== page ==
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Eur J Pharmacol. 1985 May 8;111(2):177-83.

The proenkephalin A fragment, peptide E: central processing and CNS activity in vivo.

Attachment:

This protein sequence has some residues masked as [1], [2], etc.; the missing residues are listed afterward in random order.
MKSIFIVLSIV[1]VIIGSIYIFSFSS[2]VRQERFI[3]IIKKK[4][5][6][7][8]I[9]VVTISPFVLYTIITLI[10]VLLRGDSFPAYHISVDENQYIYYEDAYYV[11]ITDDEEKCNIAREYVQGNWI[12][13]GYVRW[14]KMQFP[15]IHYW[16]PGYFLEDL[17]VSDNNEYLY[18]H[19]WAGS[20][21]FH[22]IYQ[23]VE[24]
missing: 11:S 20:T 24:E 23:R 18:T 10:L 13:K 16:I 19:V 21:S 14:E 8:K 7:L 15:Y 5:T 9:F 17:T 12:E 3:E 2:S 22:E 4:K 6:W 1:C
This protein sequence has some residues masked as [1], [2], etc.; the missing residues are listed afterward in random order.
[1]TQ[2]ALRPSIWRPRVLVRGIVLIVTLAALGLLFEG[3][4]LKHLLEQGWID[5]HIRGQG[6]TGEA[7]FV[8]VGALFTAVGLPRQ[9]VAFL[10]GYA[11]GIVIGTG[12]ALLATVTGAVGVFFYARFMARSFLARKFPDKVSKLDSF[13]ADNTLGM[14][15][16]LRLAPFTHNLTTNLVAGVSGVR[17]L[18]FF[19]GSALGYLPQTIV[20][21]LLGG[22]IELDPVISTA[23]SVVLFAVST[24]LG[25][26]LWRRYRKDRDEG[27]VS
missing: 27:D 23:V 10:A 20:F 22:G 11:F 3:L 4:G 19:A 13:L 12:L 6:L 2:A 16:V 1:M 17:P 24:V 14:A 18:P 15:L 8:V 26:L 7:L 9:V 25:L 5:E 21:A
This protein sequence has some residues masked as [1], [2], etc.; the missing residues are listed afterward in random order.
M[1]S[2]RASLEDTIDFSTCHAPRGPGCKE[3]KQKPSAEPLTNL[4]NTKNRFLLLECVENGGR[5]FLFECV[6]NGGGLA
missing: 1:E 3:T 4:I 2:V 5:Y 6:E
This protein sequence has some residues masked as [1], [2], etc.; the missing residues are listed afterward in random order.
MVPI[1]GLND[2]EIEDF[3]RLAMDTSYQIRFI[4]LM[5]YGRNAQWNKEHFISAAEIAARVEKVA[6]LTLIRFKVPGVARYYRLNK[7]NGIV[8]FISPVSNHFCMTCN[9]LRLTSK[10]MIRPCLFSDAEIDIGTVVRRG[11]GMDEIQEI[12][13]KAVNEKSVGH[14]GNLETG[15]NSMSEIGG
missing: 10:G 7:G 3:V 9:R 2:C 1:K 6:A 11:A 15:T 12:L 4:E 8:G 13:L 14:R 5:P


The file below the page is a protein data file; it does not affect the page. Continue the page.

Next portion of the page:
The proenkephalin A derivative, peptide E, delayed gastrointestinal transit in mice and inhibited the micturition reflex in anesthetized rats after intracerebroventricular (i.c.v.) administration. BAM22P, BAM12P and [Met5]enkephalin, possible processing fragments of peptide E, were also compared in the two test systems. Of these peptides, peptide E and BAM 22P were found to have the greatest potency and activity. Studies in vitro of peptide E metabolism by enzyme homogenates of mouse brain using HPLC techniques revealed that peptide E is bound to the membrane homogenate avidly for an extended period of time. The total formation of BAM22P, BAM12P, [Met5]enkephalin and all other peptide fragments during a 40 min incubation period accounted for only 8% of the total peptide E added to the homogenates. Thus, peptide E, rather than one of its known metabolites, appears to be of primary importance in the initiation of CNS-mediated effects. Further, these effects are probably the result of mu-opioid receptor activation.

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